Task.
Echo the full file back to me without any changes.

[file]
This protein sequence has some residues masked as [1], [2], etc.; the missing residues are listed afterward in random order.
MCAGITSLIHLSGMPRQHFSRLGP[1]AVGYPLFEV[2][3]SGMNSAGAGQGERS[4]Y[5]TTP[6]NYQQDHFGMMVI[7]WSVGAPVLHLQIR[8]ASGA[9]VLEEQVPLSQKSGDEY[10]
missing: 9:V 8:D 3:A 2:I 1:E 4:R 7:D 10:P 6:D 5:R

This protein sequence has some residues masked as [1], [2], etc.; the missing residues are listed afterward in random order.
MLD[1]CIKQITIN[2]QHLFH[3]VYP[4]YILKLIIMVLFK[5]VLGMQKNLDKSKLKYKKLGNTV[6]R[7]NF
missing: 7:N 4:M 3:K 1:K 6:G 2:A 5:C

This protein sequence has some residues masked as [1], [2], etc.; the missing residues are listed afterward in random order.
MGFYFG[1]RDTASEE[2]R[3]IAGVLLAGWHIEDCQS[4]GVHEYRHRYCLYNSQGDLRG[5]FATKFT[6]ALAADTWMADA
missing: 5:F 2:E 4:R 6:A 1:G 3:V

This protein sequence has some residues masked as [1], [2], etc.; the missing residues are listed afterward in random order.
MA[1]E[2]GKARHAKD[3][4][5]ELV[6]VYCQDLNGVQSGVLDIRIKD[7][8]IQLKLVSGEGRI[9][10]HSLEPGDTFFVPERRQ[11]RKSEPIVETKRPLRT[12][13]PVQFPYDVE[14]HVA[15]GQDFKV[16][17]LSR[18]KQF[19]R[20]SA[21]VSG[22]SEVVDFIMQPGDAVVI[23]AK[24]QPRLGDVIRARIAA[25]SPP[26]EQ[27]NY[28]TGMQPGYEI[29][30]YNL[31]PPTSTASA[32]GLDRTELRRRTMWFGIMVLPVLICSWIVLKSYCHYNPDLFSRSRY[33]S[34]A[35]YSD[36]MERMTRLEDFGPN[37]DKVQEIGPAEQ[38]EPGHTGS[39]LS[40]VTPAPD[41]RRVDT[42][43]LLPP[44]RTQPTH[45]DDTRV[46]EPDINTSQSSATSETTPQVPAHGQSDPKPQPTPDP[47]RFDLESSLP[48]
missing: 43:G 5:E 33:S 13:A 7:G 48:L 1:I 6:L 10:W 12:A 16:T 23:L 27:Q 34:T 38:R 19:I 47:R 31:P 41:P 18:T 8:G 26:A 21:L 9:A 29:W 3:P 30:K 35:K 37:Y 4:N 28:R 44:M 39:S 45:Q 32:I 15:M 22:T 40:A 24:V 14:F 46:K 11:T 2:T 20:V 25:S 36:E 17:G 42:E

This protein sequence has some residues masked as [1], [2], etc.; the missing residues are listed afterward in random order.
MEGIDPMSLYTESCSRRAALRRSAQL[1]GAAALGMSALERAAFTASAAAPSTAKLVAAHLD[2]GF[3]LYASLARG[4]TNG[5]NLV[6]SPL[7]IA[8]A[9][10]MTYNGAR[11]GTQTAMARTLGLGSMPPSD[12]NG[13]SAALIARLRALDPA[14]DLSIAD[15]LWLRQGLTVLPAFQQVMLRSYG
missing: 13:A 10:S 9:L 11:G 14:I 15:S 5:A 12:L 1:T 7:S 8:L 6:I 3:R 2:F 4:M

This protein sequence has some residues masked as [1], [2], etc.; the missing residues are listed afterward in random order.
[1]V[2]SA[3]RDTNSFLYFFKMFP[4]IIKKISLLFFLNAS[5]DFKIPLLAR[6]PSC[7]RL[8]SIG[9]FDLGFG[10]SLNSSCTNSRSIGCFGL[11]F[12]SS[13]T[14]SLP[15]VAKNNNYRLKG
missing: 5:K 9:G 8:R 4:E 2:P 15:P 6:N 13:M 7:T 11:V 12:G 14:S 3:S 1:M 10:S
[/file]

This protein sequence has some residues masked as [1], [2], etc.; the missing residues are listed afterward in random order.
MCAGITSLIHLSGMPRQHFSRLGP[1]AVGYPLFEV[2][3]SGMNSAGAGQGERS[4]Y[5]TTP[6]NYQQDHFGMMVI[7]WSVGAPVLHLQIR[8]ASGA[9]VLEEQVPLSQKSGDEY[10]
missing: 9:V 8:D 3:A 2:I 1:E 4:R 7:D 10:P 6:D 5:R

This protein sequence has some residues masked as [1], [2], etc.; the missing residues are listed afterward in random order.
MLD[1]CIKQITIN[2]QHLFH[3]VYP[4]YILKLIIMVLFK[5]VLGMQKNLDKSKLKYKKLGNTV[6]R[7]NF
missing: 7:N 4:M 3:K 1:K 6:G 2:A 5:C

This protein sequence has some residues masked as [1], [2], etc.; the missing residues are listed afterward in random order.
MGFYFG[1]RDTASEE[2]R[3]IAGVLLAGWHIEDCQS[4]GVHEYRHRYCLYNSQGDLRG[5]FATKFT[6]ALAADTWMADA
missing: 5:F 2:E 4:R 6:A 1:G 3:V

This protein sequence has some residues masked as [1], [2], etc.; the missing residues are listed afterward in random order.
MA[1]E[2]GKARHAKD[3][4][5]ELV[6]VYCQDLNGVQSGVLDIRIKD[7][8]IQLKLVSGEGRI[9][10]HSLEPGDTFFVPERRQ[11]RKSEPIVETKRPLRT[12][13]PVQFPYDVE[14]HVA[15]GQDFKV[16][17]LSR[18]KQF[19]R[20]SA[21]VSG[22]SEVVDFIMQPGDAVVI[23]AK[24]QPRLGDVIRARIAA[25]SPP[26]EQ[27]NY[28]TGMQPGYEI[29][30]YNL[31]PPTSTASA[32]GLDRTELRRRTMWFGIMVLPVLICSWIVLKSYCHYNPDLFSRSRY[33]S[34]A[35]YSD[36]MERMTRLEDFGPN[37]DKVQEIGPAEQ[38]EPGHTGS[39]LS[40]VTPAPD[41]RRVDT[42][43]LLPP[44]RTQPTH[45]DDTRV[46]EPDINTSQSSATSETTPQVPAHGQSDPKPQPTPDP[47]RFDLESSLP[48]
missing: 43:G 5:E 33:S 13:A 7:G 48:L 1:I 6:L 10:W 12:A 16:T 23:L 27:Q 34:T 38:R 19:I 47:R 31:P 41:P 18:T 8:G 26:A 21:L 9:A 29:W 3:P 30:K 35:K 37:Y 4:N 28:R 44:M 39:S 45:Q 32:I 15:M 22:T 40:A 24:V 14:F 46:K 11:T 2:T 20:V 25:S 36:E 17:G 42:E

This protein sequence has some residues masked as [1], [2], etc.; the missing residues are listed afterward in random order.
MEGIDPMSLYTESCSRRAALRRSAQL[1]GAAALGMSALERAAFTASAAAPSTAKLVAAHLD[2]GF[3]LYASLARG[4]TNG[5]NLV[6]SPL[7]IA[8]A[9][10]MTYNGAR[11]GTQTAMARTLGLGSMPPSD[12]NG[13]SAALIARLRALDPA[14]DLSIAD[15]LWLRQGLTVLPAFQQVMLRSYG
missing: 13:A 10:S 9:L 11:G 14:I 15:S 5:A 12:L 1:T 7:S 8:L 6:I 3:R 2:F 4:M

This protein sequence has some residues masked as [1], [2], etc.; the missing residues are listed afterward in random order.
[1]V[2]SA[3]RDTNSFLYFFKMFP[4]IIKKISLLFFLNAS[5]DFKIPLLAR[6]PSC[7]RL[8]SIG[9]FDLGFG[10]SLNSSCTNSRSIGCFGL[11]F[12]SS[13]T[14]SLP[15]VAKNNNYRLKG
missing: 5:K 9:G 8:R 4:E 2:P 15:P 6:N 13:M 7:T 11:V 12:G 14:S 3:S 1:M 10:S